Deep Learning Weekly: Issue #304
NVIDIA's Neuralangelo, LLM Inference Container for SageMaker, Testing Language Models (and Prompts) Like We Test Software, Augmenting Verbal Communication with On-the-fly Visuals.
This week in deep learning, we bring you NVIDIA's Neuralangelo for Reconstructing 3D Scenes, Hugging Face LLM Inference Container for SageMaker, Testing Language Models (and Prompts) Like We Test Software, and a paper on Visual Captions: Augmenting Verbal Communication with On-the-fly Visuals.
You may also enjoy Introducing Aya: An Open Science Initiative to Accelerate Multilingual AI Progress, Train a Text-to-Image Model Using Kubeflow, Graph Analysis with PyG Explainability, a paper on Fine-Tuning Language Models with Just Forward Passes, and more!As always, happy reading and hacking. If you have something you think should be in next week's issue, find us on Twitter: @dl_weekly.
Until next week!
Neuralangelo, a new AI model by NVIDIA Research for 3D reconstruction using neural networks, turns 2D video clips into detailed 3D structures
Cohere AI introduces Aya—an open-science endeavor aimed at building a multilingual language model via instruction tuning that harnesses the collective wisdom and contributions of people from all over the world.
Google has reportedly invested in Runway AI, a New York-based startup that develops generative artificial intelligence models.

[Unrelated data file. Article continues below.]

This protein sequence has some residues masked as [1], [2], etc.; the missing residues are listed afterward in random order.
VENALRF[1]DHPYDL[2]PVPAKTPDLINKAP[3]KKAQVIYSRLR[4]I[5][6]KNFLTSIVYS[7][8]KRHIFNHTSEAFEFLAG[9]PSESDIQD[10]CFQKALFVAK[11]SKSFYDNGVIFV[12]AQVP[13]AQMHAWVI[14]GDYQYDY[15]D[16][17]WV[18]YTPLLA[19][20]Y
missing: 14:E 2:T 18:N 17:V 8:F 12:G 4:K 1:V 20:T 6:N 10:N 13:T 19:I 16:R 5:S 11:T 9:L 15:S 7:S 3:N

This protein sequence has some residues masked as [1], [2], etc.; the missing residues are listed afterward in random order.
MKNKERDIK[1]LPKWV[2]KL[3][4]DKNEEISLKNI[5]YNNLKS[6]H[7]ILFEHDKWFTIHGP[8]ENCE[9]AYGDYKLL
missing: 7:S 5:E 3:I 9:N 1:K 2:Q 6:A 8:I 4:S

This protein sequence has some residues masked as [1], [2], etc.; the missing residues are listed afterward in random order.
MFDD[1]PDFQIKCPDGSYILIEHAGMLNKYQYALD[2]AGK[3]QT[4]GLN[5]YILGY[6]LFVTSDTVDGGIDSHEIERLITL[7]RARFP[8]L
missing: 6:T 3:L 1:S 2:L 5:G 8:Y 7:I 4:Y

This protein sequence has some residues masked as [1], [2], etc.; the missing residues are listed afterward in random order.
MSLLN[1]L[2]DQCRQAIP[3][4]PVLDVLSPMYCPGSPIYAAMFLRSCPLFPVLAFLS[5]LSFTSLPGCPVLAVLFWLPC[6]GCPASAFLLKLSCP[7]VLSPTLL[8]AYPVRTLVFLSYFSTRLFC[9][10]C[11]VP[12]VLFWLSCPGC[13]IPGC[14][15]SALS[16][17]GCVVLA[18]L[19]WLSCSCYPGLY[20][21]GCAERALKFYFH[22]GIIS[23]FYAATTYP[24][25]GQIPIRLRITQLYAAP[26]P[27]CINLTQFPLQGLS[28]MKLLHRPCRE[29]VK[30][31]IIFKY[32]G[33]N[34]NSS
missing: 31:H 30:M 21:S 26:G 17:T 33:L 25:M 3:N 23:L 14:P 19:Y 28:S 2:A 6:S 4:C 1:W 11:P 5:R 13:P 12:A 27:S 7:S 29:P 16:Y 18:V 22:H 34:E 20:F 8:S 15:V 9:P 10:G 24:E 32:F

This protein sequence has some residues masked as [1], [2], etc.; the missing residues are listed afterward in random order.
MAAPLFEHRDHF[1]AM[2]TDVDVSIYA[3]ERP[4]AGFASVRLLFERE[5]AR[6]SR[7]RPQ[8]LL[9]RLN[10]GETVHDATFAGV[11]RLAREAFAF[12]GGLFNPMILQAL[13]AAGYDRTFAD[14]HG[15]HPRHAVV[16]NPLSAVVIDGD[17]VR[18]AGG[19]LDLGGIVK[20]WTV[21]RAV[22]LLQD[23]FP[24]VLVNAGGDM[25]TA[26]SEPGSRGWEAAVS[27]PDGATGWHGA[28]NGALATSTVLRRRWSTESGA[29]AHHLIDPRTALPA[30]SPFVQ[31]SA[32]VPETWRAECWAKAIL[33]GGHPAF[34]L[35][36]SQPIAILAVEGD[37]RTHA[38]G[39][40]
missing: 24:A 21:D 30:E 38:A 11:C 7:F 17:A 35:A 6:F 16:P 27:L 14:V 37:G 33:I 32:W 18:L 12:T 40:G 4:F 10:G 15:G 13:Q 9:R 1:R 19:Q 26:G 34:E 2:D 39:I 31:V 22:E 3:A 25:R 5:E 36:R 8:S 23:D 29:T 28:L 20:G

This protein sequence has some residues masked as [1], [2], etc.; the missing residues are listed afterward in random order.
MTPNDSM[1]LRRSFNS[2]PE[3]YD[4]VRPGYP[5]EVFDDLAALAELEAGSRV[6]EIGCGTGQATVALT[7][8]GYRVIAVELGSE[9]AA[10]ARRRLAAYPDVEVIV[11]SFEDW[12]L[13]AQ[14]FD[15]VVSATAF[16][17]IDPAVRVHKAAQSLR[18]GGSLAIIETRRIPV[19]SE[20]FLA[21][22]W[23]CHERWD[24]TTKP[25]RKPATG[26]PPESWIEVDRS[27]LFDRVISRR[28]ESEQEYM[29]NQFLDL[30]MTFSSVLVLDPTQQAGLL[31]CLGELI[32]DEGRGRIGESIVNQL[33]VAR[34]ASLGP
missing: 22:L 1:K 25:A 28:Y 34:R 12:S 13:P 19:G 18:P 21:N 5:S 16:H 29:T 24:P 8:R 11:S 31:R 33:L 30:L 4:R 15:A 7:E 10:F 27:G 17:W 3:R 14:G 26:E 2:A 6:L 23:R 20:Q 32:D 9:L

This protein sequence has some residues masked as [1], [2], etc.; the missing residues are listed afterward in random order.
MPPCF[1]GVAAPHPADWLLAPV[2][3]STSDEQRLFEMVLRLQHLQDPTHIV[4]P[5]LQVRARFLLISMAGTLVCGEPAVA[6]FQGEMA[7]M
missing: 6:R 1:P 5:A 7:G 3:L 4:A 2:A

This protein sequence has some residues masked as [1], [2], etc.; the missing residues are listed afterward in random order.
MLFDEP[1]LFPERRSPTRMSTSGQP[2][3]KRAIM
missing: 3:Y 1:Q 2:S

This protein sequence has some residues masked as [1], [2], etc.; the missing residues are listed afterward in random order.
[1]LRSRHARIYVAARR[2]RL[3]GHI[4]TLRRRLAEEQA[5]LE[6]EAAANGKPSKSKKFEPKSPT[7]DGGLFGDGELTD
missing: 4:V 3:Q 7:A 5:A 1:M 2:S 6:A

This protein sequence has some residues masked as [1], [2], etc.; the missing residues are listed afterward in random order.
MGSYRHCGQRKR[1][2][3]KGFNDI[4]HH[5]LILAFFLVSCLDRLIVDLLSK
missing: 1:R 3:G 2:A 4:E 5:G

OctoML announced InkyMM, the first open-source, fully commercializable Image + Text LLM.
An article on how to deploy the open-source LLMs, like BLOOM to Amazon SageMaker for inference using the new Hugging Face LLM Inference Container.
A blogpost that highlights how Comet’s solutions are utilized together to perform Model CI/CD.
A technical guide on how to train models using Kubeflow.
A tutorial on how to run your ML training jobs in a container using Amazon ECS to deploy, manage, and scale your ML workload.
A tutorial on how to significantly increase inference speed by converting your language model to the ONNX format.
This article provides a brief overview of GCNs for NLP tasks and how to implement them using PyTorch and Comet.
An article that provides practical descriptions of the differences between fine-tuning and prompt engineering.
A technical guide that shows how to use PyG’s explainability module to apply the GNNExplainer algorithm on explaining a GNN’s property predictions.
A post that focuses on the concept of testing applications (or prompts) built with language models, in order to better understand their capabilities and limitations.
A deep dive into the available Falcon models, a family of SOTA language models created by the Technology Innovation Institute in Abu Dhabi.
Libraries & Code
An API store for LLMs.
A Python library and trace visualizer for language model programs.
Featureform is a virtual feature store. It enables data scientists to define, manage, and serve their ML model's features.
Papers & Publications
Computer-mediated platforms are increasingly facilitating verbal communication, and capabilities such as live captioning and noise cancellation enable people to understand each other better. We envision that visual augmentations that leverage semantics in the spoken language could also be helpful to illustrate complex or unfamiliar concepts. To advance our understanding of the interest in such capabilities, we conducted formative research through remote interviews (N=10) and crowdsourced a dataset of 1500 sentence-visual pairs across a wide range of contexts.